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Mars Pathfinder Science Results

As a bonus, mission scientists were able to use radio communication signals from Pathfinder to measure the rotation of Mars. Daily Doppler tracking and less frequent two-way ranging during communication sessions determined the position of the lander with a precision of 100 meters. The last such positional measurement was done by Viking over 20 years ago. In the interim, the pole of rotation has precessed — that is, the tilt of the planet has changed, just as a spinning top slowly wobbles. The difference between the two positional measurements yields the precession rate. The rate is governed by the moment of inertia of the planet, a function of the distribution of mass within the planet. The moment of inertia had been called "the single most important number about Mars that we don’t know."

From Pathfinder’s determination of the moment of inertia we now know that Mars must have a central metallic core of between 1,300 and 2,400 kilometers in radius. With assumptions about the mantle composition — derived from the compositions of the martian meteorites and the rocks measured by the rover — scientists can now start to put constraints on interior temperatures. Prior to Pathfinder, the composition of the martian meteorites argued for a core, but the size of this core was completely unknown. The new information about the interior will help geophysicists to understand how Mars has evolved over time. In addition to the long-term precession, Pathfinder detected an annual variation in the planet’s rotation rate, which is just what would be expected from the seasonal exchange of carbon dioxide between the atmosphere and ice caps.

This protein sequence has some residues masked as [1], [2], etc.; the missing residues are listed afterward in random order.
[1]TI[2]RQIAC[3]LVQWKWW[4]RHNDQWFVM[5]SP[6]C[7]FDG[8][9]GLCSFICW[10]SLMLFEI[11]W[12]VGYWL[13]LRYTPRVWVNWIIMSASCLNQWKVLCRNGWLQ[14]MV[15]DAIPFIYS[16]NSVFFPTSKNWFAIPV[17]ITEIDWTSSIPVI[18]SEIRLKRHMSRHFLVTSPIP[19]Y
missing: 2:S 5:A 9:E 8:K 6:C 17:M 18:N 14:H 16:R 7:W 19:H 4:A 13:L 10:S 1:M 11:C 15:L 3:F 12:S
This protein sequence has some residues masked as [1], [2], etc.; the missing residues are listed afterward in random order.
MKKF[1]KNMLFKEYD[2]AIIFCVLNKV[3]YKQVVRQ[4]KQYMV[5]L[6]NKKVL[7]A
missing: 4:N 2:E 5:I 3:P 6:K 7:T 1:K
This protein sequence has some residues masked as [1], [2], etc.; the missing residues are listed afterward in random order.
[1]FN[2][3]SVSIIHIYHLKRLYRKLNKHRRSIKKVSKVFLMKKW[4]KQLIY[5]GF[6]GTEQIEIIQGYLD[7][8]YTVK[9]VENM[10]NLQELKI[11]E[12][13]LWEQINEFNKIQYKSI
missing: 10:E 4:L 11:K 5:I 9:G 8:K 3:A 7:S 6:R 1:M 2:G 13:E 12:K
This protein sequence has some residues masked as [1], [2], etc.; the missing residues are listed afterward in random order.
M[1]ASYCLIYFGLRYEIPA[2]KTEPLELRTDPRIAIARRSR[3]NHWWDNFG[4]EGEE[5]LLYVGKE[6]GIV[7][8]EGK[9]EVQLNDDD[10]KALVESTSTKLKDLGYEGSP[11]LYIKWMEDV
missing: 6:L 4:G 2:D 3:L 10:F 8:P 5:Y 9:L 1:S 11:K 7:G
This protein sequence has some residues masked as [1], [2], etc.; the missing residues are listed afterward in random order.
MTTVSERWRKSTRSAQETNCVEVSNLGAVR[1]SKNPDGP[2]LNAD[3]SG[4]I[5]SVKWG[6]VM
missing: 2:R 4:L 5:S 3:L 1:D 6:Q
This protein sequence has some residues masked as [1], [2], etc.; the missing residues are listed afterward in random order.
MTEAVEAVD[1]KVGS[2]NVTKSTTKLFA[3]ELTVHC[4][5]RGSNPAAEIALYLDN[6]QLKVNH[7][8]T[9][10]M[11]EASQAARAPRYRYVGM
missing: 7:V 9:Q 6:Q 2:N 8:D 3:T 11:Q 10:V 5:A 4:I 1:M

October 8, 1997 Press Conference Images - Dr. William Folkner


Mars' interior is simply modeled as a core and mantle with a thin crust, similar to Earth. Mars' size and total mass have been determined by previous missions. Given four parameters, the core size and mass and mantle size and mass can be determined. The combination of Pathfinder Doppler data with earlier data from the Viking landers has determined a third parameter, the moment of inertia, through measurement of Mars' precession rate. A fourth measurement is needed to complete the interior model. This may be achieved through future Doppler tracking of Pathfinder, since the presence of a fluid core may be detectable through its effect on Mars' nutation. The determination of the moment of inertia is a significant constraint on possible models for Mars' interior. If the core is as dense as possible (i.e. completely iron) and the mantle is similar to Earths' (or similar to the SNC meteorites thought to originate on Mars) then the minimum core radius is about 1300 km. If the core is made of less-dense material (i.e. a mixture of iron and sulfur) than the core radius is probably no more than 2000 km.


The Rotation and Orbital Dynamics experiment is based on measuring the Doppler range to Pathfinder using the radio link. Mars' rotation about its' pole causes a signature in the data with a daily minimum when the lander is closest to the Earth. Changes in the daily signature reveal information about the planetary interior, through its effect on Mars' precession and nutation. The signature also is sensitive to variations in Mars' rotation rate as the mass of the atmosphere increases and decreases as the polar caps are formed in winter and evaporate in spring. Long-term signatures in the range to the lander are caused by asteroids perturbing Mars' orbit. Analysis of these perturbations allows the determination of the masses of asteroids.

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